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Death Row inmate who’ll be killed by brand new method has unique fears

Death Row inmate who’ll be killed by brand new method has unique fears

Death Row prisoner Kenneth Smith is set to be judicially killed by a controversial execution method.

The Death Row inmate who is set to be killed by a new and controversial execution method has opened up about his unique fears, saying he is 'not ready' for what's to come.

Alabama inmate Kenneth Smith was sentenced to Death Row for his crimes in 1989 and again in 1996.

In 1988, the hitman was hired by Charles Sennett, the pastor of the Westside Church of Christ in Sheffield, Alabama, who wanted his wife Elizabeth murdered in exchange for an insurance policy.

Smith and his accomplice, John Parker, were paid $1,000 each for the murder, which saw Elizabeth punched, beaten, bludgeoned, and stabbed over and over again with a six-inch survival knife.

Elizabeth suffered a total of ten stab wounds—eight to her chest and two to her neck—which proved fatal.

Smith was eventually convicted of capital murder.

The hitman, who has survived an execution by lethal injection, is set to be judicially killed on 25 January by a new controversial execution method - nitrogen hypoxia.

The new method involves breathing in nitrogen through a respirator placed over the inmate's nose and mouth - killing them as a result of oxygen deprivation.

Hitman Kenneth Smith was convicted of capital murder.
Alabama Department of Corrections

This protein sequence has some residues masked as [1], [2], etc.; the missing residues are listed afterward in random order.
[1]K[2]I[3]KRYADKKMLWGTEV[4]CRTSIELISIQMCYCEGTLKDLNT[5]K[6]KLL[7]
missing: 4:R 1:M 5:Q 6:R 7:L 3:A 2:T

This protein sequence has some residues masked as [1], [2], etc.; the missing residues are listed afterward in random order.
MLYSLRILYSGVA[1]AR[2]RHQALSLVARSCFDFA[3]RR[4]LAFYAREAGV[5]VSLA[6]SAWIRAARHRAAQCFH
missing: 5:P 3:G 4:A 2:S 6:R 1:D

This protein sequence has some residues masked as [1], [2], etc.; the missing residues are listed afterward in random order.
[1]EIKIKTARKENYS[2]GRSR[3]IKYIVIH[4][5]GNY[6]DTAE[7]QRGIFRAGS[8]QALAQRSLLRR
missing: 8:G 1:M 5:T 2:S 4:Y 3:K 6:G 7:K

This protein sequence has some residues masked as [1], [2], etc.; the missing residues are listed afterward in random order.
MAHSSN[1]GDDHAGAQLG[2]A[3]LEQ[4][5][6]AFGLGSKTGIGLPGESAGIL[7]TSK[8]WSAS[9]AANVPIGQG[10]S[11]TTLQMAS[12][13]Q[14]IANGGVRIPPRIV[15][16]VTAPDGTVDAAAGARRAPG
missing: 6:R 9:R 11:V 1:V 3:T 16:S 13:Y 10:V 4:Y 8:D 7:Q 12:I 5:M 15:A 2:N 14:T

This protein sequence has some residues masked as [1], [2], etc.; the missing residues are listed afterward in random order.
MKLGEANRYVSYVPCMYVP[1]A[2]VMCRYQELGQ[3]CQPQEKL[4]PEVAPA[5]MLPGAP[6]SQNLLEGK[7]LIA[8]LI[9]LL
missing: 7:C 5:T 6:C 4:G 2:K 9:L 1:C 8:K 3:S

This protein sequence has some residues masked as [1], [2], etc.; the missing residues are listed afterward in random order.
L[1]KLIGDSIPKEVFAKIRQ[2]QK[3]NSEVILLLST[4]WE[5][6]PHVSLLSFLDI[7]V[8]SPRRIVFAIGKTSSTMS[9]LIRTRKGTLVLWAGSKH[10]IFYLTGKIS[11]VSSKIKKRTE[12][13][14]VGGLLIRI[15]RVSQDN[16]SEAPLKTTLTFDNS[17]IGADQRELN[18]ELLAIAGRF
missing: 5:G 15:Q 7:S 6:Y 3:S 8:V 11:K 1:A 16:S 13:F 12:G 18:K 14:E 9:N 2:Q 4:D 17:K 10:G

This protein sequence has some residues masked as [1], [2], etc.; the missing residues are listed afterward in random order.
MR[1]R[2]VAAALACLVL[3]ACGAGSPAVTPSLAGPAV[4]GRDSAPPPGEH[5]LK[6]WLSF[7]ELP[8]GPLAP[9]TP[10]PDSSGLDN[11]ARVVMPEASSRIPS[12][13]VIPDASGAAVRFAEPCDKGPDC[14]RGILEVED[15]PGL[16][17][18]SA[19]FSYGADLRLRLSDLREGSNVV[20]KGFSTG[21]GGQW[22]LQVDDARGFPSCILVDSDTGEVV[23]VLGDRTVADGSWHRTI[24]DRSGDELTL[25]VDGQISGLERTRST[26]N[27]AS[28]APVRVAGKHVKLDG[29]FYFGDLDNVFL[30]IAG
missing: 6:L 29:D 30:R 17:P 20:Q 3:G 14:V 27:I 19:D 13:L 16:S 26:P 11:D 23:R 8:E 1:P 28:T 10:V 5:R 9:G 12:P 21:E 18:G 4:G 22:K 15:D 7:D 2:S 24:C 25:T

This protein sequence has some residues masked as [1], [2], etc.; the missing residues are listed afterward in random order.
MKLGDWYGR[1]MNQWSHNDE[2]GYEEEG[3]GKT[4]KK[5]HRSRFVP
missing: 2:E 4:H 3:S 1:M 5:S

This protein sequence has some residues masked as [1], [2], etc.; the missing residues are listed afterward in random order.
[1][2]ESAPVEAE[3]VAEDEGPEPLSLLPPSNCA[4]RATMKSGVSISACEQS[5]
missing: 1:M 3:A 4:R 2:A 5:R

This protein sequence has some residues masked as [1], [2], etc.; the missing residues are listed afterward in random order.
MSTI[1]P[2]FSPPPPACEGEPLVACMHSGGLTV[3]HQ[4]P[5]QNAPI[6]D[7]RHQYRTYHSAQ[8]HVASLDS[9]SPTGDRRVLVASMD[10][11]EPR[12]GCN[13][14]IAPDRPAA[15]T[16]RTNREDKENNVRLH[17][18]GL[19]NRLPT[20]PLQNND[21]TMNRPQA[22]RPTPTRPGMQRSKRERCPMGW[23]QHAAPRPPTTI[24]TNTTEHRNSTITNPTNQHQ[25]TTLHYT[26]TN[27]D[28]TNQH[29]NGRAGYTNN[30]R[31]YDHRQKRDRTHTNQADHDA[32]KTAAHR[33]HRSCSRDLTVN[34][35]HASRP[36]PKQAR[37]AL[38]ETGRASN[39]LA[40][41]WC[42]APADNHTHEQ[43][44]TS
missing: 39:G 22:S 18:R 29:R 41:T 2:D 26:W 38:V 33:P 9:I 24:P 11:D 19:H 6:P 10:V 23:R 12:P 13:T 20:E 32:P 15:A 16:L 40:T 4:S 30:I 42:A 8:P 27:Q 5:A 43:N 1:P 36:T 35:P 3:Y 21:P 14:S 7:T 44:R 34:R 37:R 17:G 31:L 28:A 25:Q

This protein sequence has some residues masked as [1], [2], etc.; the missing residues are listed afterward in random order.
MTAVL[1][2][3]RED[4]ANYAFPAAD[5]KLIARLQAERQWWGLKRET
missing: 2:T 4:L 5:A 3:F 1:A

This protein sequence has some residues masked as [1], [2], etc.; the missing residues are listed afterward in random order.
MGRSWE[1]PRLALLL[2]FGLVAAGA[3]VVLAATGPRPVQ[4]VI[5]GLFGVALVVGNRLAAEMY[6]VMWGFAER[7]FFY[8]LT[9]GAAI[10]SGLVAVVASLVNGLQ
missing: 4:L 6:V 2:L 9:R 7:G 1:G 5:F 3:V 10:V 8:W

But when Smith's execution was given the green light last week, it received backlash from various parties.

This included the UN high commissioner for human rights in Geneva, who classed the method as inhumane, while veterinary scientists in the US and Europe compared it with being unacceptable for most small mammals.

Speaking recently to The Guardian via a phone call, Smith said of his imminent return to the death chamber: "I am not ready for that. Not in no kind of way. I’m just not ready, brother."

Amid his failed execution - which happened in November 2022 when prison officials struggled for hours to find a vein - Smith said he has had trouble sleeping due to the 'what-if games you play in the middle of the night'.

Describing a nightmare he'd had during the botched execution, he added: "All I had to do was walk into the room in the dream for it to be overwhelming. I was absolutely terrified.

“It kept coming up. They haven’t given me a chance to heal. I’m still suffering from the first execution and now we’re doing this again.

The Alabama prisoner is set to become the first inmate to be executed using nitrogen hypoxia.

“They won’t let me even have post-traumatic stress disorder – you know, this is ongoing stress disorder.”

His spiritual advisor, Rev Dr Jeff Hood, also told the BBC: "I'm certain that Kenny's not afraid to die, he's made that very clear. But I think he's afraid that he will be even further tortured in the process."

David Morton, professor emeritus of biomedical science and ethics at the University of Birmingham in the UK - who was part of the panel that drew up the commission’s guidelines - has expressed his concern, adding: "It is effective, but it can cause severe distress before unconsciousness and death ensue. In effect it is a suffocation method.

"It is likely also that there will be considerable species variation, and we are not sure what will happen in humans.

"Animal experiments are usually used as a proxy for humans, but not so in this case it seems – the ultimate test is being carried out using a human being."

Featured Image Credit: Alabama Department of Corrections/Getty Stock Images

Topics: US News, Crime